Monday, September 7, 2009

Short and Sweet -- Aster Yellows

Last year I had an infestation of aster yellows in my front garden on the Echinacea, purple coneflowers. The recommendation is to remove the infected plants. I thought I had, though I found another plant this season infected with it.



Some think it is not a big problem but this disease is spread by leafhoppers. It can infect crops such as onions, celery, tomato, carrots as well as many ornamentals including coneflowers and marigolds. Listed here and here are some extension sites that go into more detail. Another good site is MOBOT's IPM site.
My first thought last year was that I had a mutation, nope- infection. Best advice-- removal!


13 comments:

  1. Interesting Janet. I would think Aster "yellows" is all about yellowing foliage. From seeing your photo, I would also think it was a mutation and that maybe there is money involved. Patents, royalties and notoriety. LOL

    I hope it doesn't spread.

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  2. Hey there, Janet, it's funny but I think that Grace is on to something. Coconut Lime Echinacea makes me see virus when I look at it! I do pull them out, but they seem to return. Sigh.gail

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  3. I've had this too. Both last year and this year. I did remove the offending plants but still it comes and is pretty weird.

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  4. Hi Janet, you are wise to pull them. It can take several years to get them all out. I ended up moving the echinaceas to another area. Also plantain and dandelions are carriers for the leafhoppers. So much for letting the weeds hang around for the pollinators. Good luck with the battle! :-)
    Frances

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  5. That is strange, I've never seen that before. I have seen way more leafhoppers than usual this year, hope they aren't spreading anything around here :)

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  6. I've had my coneflowers have weird looking flower heads several times. Not exactly like what you show here, but similar. They appear to just have a green cluster with no flower petals. Yet some flowers are normal.

    Thanks for bringing this to our attention!

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  7. So sorry, Janet. I hope you can get it under control. I know you must be discouraged that it came back again.

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  8. Hi Grace, I know what you mean, the name is a little confusing. Patenting the strange growth would be interesting! ;-)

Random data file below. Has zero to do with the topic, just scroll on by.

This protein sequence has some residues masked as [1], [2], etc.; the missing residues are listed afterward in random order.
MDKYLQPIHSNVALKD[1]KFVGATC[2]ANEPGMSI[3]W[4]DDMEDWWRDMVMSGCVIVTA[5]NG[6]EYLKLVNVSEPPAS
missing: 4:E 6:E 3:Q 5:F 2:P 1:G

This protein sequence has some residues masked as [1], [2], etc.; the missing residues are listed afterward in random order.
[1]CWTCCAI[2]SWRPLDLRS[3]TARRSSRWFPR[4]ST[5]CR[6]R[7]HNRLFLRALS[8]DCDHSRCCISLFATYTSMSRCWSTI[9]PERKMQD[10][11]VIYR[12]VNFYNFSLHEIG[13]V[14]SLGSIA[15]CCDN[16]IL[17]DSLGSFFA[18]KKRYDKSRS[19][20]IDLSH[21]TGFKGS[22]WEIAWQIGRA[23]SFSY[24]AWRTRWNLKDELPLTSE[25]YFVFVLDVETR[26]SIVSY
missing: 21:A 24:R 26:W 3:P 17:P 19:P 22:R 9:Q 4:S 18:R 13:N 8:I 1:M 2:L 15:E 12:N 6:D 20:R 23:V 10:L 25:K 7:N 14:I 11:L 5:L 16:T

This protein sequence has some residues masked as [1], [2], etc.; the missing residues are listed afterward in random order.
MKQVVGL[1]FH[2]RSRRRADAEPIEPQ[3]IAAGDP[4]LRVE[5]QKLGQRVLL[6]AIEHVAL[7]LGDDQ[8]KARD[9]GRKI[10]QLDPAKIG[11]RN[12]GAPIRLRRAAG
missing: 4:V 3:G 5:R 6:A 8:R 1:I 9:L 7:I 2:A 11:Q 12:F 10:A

Hi Gail, I thought the same about the Coconut Lime....makes one wonder.

    Hi Tina, I guess there are infected plants nearby that reinfect your garden.

    Hi Frances, I imagine with insects (leafhoppers) spreading the disease it will take a while to get it out of your area.

    Hi Catherine, Until last year I had never seen it before. Keep your eyes open!

    Hi Kylee, I wonder if yours was aster yellows? If my pictures are not exactly like yours, check the links I have at the bottom of the post-- there are more photos.

    Hi Diana, I was surprised to see it back, thought I had checked earlier in the season.

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  9. I think Frances posted about this not long ago too and I thank you for the reminder. I need to check mine for any abnormalities. I wouldn't have thought anything was wrong (but rather just a mutation) before learning about it from you both.

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  10. ewww. I don't like that at all, freaky. I'm glad that has never shown up in my garden. Of course, that would be one thing the deer would probably leave alone!

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  11. Hi Kathleen, good to see you back online....last summer I did some research in the extension office with this disease. I thought it was a strange mutation.

    Hi Susie Q, it is kind of weird. Right, the deer know it isn't good to eat.

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  12. Hi Janet. Bummer it's an infection you have to remove. It's kind of cool looking. I'm glad you pointed it out, if I saw that on one of my plants and didn't know better, I would have thought it was just extra fancy.

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  13. Hi Megan,at least we know that it is an infection and can deal with it!

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